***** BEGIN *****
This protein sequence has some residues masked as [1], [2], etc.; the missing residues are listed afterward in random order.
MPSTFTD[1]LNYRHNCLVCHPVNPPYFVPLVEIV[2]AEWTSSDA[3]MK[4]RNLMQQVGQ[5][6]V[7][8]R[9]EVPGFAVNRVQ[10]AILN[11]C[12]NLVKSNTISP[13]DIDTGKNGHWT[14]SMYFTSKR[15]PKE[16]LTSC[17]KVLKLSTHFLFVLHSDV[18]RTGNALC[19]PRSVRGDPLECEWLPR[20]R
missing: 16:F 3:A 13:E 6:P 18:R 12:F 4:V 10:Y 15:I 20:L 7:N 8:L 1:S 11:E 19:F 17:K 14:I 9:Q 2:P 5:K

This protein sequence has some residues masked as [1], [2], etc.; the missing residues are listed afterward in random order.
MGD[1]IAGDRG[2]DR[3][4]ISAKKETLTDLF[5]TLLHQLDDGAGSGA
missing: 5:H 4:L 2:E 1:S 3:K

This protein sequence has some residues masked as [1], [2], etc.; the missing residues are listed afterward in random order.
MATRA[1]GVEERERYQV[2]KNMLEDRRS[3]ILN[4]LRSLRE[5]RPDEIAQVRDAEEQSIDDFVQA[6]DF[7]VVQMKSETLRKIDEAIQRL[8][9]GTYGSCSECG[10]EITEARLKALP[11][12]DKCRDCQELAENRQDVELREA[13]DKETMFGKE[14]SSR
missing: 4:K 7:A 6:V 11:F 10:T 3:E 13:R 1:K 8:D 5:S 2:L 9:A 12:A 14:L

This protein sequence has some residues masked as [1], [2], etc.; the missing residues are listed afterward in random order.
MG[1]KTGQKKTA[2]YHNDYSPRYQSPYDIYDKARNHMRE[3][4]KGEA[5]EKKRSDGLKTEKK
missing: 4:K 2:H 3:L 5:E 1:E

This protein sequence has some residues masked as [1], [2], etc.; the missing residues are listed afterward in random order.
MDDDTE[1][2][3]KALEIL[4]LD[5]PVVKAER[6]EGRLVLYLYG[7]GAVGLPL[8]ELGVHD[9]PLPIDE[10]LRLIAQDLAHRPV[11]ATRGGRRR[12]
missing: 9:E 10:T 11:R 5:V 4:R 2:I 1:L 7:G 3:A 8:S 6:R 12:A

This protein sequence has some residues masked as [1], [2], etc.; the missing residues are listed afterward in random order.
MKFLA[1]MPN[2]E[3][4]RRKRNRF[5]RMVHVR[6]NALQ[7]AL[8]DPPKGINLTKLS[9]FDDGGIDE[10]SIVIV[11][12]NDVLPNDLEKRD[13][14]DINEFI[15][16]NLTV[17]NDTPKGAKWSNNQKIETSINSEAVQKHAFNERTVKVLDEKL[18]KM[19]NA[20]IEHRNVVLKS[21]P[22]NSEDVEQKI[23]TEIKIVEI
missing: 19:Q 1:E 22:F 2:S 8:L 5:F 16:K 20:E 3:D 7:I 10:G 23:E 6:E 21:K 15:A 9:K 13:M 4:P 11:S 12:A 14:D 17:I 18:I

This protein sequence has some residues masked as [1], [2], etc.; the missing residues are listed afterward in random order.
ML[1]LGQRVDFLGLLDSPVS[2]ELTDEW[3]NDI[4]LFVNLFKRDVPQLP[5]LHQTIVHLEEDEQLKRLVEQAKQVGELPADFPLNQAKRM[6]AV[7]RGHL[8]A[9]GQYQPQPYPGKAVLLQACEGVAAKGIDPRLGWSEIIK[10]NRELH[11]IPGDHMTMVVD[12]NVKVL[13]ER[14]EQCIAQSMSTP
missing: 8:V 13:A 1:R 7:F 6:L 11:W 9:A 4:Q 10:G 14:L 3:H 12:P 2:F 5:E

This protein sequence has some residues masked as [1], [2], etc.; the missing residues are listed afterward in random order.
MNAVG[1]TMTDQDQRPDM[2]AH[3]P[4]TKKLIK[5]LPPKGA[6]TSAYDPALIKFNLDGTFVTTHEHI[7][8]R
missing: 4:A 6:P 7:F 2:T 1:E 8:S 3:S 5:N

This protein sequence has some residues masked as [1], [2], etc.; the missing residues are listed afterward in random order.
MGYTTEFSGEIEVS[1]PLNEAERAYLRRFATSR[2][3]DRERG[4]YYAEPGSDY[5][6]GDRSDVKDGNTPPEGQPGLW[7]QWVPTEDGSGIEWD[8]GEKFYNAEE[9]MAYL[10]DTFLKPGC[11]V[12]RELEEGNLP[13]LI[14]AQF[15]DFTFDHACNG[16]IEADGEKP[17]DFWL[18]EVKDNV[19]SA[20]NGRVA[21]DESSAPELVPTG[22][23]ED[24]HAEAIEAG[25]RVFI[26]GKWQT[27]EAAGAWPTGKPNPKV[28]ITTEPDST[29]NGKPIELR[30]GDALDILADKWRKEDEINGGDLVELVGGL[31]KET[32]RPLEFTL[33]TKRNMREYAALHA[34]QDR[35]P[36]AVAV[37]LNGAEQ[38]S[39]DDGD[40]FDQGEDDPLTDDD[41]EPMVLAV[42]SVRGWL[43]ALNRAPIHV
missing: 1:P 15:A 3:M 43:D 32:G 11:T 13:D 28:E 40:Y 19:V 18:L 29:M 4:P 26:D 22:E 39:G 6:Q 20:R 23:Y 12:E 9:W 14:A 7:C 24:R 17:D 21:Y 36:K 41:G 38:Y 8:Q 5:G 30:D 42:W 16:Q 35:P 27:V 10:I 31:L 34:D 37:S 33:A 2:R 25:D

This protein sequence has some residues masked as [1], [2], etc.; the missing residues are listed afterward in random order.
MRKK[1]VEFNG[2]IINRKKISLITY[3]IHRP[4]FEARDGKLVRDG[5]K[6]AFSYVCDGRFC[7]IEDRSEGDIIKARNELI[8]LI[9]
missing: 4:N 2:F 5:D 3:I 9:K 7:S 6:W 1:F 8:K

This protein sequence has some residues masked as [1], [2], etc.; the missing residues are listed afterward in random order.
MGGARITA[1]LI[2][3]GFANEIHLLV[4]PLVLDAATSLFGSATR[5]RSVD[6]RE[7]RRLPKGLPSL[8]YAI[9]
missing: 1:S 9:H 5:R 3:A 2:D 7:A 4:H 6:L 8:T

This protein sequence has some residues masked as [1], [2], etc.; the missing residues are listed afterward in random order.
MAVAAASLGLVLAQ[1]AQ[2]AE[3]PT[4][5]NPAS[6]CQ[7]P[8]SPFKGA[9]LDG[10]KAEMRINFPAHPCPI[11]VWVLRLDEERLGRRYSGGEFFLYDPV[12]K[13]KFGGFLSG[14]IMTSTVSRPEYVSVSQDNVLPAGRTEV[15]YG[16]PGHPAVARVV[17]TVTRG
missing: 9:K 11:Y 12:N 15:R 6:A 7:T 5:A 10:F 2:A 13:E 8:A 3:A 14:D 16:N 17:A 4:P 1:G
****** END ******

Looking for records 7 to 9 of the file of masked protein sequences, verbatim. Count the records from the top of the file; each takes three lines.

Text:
This protein sequence has some residues masked as [1], [2], etc.; the missing residues are listed afterward in random order.
ML[1]LGQRVDFLGLLDSPVS[2]ELTDEW[3]NDI[4]LFVNLFKRDVPQLP[5]LHQTIVHLEEDEQLKRLVEQAKQVGELPADFPLNQAKRM[6]AV[7]RGHL[8]A[9]GQYQPQPYPGKAVLLQACEGVAAKGIDPRLGWSEIIK[10]NRELH[11]IPGDHMTMVVD[12]NVKVL[13]ER[14]EQCIAQSMSTP
missing: 8:V 13:A 1:R 7:F 6:L 11:W 9:A 4:Q 10:G 14:L 3:H 12:P 2:F 5:E

This protein sequence has some residues masked as [1], [2], etc.; the missing residues are listed afterward in random order.
MNAVG[1]TMTDQDQRPDM[2]AH[3]P[4]TKKLIK[5]LPPKGA[6]TSAYDPALIKFNLDGTFVTTHEHI[7][8]R
missing: 4:A 6:P 7:F 2:T 1:E 8:S 3:S 5:N

This protein sequence has some residues masked as [1], [2], etc.; the missing residues are listed afterward in random order.
MGYTTEFSGEIEVS[1]PLNEAERAYLRRFATSR[2][3]DRERG[4]YYAEPGSDY[5][6]GDRSDVKDGNTPPEGQPGLW[7]QWVPTEDGSGIEWD[8]GEKFYNAEE[9]MAYL[10]DTFLKPGC[11]V[12]RELEEGNLP[13]LI[14]AQF[15]DFTFDHACNG[16]IEADGEKP[17]DFWL[18]EVKDNV[19]SA[20]NGRVA[21]DESSAPELVPTG[22][23]ED[24]HAEAIEAG[25]RVFI[26]GKWQT[27]EAAGAWPTGKPNPKV[28]ITTEPDST[29]NGKPIELR[30]GDALDILADKWRKEDEINGGDLVELVGGL[31]KET[32]RPLEFTL[33]TKRNMREYAALHA[34]QDR[35]P[36]AVAV[37]LNGAEQ[38]S[39]DDGD[40]FDQGEDDPLTDDD[41]EPMVLAV[42]SVRGWL[43]ALNRAPIHV
missing: 1:P 15:A 3:M 43:D 32:G 11:T 13:D 28:E 40:Y 19:V 18:L 29:M 4:P 26:D 22:E 39:G 6:Q 20:R 23:Y 12:E 9:W 14:A 7:C 24:R 17:D 21:Y 36:K 41:G 38:Y 8:Q 5:G 30:D 42:W 16:Q 35:P 27:V 10:I 31:L 34:D 37:S 33:A 2:R 25:D